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‘Matilda: The Musical’ a magical good time

December 10, 2019
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Ben Layman is the terrifying Miss Trunchbull in PTC's "Matilda: The Musical." Ben Layman is the terrifying Miss Trunchbull in PTC's "Matilda: The Musical." (photo courtesy PTC/© magnus stark, 2019)

BANGOR – The power and importance of storytelling is springing to life at the Bangor Opera House this holiday season, courtesy of one very special little girl.

Penobscot Theatre Company has opened their production of “Matilda: The Musical,” based on the classic children’s story of the same name by Roald Dahl, with book by Dennis Kelly and music & lyrics by Tim Minchin. The PTC production – directed and choreographed by Jeff Payton and Matthew Shaffer with music direction by Phil Burns – runs through December 29.

It’s a huge undertaking for PTC, with a massive, kid-heavy cast and a significant logistical load on the production side. It’s the sort of show where the spectacle of the thing is an integral aspect of the proceedings; the bigness of it all is baked in. And thanks to some great performances and bold aesthetic choices, this huge undertaking is a successful one.

Young Matilda (Kate Walters) is an incredibly gifted girl, unbelievably precocious and fiercely intelligent. Alas, fate has seen fit to drop her into the Wormwood family, a group of people who are decidedly … less of all those things. Mr. Wormwood (Dominick Varney) is an oily used car salesman, as amoral and unethical as they come. Mrs. Wormwood (Christie Robinson) is vain and self-obsessed, concerned more with her amateur ballroom dancing competitions than with her family. And then there’s Michael (Claire Thompson), the dim-witted older brother whose very dim-wittedness is what makes him the family favorite.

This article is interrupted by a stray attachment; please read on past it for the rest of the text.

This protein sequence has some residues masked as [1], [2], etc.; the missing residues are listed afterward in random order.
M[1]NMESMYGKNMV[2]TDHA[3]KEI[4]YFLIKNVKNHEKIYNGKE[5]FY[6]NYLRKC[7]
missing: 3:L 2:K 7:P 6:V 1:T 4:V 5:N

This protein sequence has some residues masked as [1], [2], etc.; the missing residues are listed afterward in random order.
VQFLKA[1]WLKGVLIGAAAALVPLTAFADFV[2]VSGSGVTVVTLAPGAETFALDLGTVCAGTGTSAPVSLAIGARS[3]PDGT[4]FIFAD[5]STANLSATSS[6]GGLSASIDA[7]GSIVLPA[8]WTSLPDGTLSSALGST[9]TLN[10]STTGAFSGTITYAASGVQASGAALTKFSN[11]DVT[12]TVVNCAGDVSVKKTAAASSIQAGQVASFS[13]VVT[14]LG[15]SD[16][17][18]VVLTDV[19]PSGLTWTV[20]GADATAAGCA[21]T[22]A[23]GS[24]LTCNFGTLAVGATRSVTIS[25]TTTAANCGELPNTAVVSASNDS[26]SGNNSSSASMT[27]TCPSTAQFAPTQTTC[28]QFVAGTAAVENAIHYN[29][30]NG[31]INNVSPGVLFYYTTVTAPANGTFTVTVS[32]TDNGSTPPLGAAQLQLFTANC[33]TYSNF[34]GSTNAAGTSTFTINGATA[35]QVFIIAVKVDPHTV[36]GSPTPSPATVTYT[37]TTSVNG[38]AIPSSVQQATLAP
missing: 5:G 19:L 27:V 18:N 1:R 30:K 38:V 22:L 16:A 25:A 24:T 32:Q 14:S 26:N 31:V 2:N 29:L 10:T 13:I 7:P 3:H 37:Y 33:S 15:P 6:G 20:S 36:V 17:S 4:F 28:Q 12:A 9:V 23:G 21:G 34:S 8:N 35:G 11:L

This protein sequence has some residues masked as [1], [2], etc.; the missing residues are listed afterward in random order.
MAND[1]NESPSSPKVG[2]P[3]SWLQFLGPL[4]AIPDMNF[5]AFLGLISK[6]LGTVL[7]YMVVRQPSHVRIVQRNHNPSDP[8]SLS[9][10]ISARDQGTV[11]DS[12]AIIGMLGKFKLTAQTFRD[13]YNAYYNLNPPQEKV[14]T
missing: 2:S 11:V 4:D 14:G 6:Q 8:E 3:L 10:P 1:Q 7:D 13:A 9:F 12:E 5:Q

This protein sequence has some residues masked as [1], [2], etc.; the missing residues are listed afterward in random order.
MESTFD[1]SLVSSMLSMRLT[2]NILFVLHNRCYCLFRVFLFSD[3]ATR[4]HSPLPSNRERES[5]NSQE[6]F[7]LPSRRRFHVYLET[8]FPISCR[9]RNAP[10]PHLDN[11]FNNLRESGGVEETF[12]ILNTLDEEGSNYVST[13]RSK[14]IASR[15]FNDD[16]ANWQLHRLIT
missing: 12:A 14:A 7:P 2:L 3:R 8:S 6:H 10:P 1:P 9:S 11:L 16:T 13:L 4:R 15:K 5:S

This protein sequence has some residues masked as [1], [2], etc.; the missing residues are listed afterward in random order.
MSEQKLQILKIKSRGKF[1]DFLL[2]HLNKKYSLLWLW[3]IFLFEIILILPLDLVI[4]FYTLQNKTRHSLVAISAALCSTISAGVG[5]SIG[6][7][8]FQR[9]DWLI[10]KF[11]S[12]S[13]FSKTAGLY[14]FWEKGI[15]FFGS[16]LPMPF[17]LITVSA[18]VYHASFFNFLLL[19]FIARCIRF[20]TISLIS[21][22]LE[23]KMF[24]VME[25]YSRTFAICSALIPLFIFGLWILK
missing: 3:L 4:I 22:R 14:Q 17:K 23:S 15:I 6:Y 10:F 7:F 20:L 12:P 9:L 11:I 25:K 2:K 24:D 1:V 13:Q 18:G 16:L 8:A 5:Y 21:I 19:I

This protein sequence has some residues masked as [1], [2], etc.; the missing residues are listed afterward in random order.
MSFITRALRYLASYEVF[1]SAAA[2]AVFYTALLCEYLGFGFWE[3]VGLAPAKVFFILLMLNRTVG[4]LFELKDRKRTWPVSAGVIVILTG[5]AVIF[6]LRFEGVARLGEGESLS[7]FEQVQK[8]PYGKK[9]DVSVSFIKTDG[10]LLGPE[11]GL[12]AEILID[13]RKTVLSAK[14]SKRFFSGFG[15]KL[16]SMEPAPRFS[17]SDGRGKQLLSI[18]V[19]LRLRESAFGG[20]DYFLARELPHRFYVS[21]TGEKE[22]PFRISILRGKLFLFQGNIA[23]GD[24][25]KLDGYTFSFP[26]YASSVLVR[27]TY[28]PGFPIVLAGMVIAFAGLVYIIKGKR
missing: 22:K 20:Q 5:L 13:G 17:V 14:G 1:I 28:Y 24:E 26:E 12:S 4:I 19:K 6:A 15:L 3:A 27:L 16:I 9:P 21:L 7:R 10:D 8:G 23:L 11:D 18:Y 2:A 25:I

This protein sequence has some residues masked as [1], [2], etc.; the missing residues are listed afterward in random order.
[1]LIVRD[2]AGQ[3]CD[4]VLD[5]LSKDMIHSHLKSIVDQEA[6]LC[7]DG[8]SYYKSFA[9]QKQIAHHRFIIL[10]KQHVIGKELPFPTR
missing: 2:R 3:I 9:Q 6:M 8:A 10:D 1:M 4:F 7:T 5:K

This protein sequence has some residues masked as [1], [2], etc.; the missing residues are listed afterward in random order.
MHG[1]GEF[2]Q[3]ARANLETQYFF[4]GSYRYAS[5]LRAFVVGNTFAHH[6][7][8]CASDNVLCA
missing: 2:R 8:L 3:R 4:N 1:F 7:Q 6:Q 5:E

Matilda’s only escape is to the library, where Mrs. Phelps (A.J. Mooney) not only helps her pick out the best books to read, but also serves as a willing audience to the wonderful stories that Matilda spins (including one that unfolds in interludes across the breadth of the show, a tale of triumph and tragedy featuring The Escapologist (John Siedenberg II) and The Acrobat (Hannah Perry)).

When the Wormwoods decide to send Matilda to school, she’s overjoyed … at first. It turns out that Crunchem Hall isn’t necessarily interested in providing the sort of education that Matilda seeks. The school’s headmistress is an angry former hammer-thrower by the name of Miss Trunchbull (Ben Layman), whose entire educational philosophy regarding children is that the world would be better off without them. Luckily, there’s one teacher – the soft-spoken Miss Honey (Brianne Beck) – who both recognizes Matilda’s gifts and wants to nurture them.

Matilda struggles to find a place for herself. Home is chaos, with her father trying to broker a massive (and sketchy) car deal with a mysterious Russian buyer; school is no better, with Miss Trunchbull’s unwavering vendetta against her presenting plenty of problems. All Matilda can do is use her brain to try and fix things, to stand up to the bullies in her life. Only it turns out, she can use that brain in some … unconventional ways.

Here’s the thing: “Matilda” is a massive undertaking. PTC has long been interested in leaning into the spectacle of their musical productions – doubly so when they’re the theatre’s holiday offering – but this show is big. Really big. Every aspect of the thing is huge, from the production values to the performances … and the fun.

Because “Matilda” is a LOT of fun. Even when the material veers into darker territory – standard operating procedure when you’re dealing with Roald Dahl – that sense of fun never disappears. Even the darkness is funny, which isn’t always easy to pull off. And a show like this needs that sense of humor to remain omnipresent, even in the shadows, to really resonate.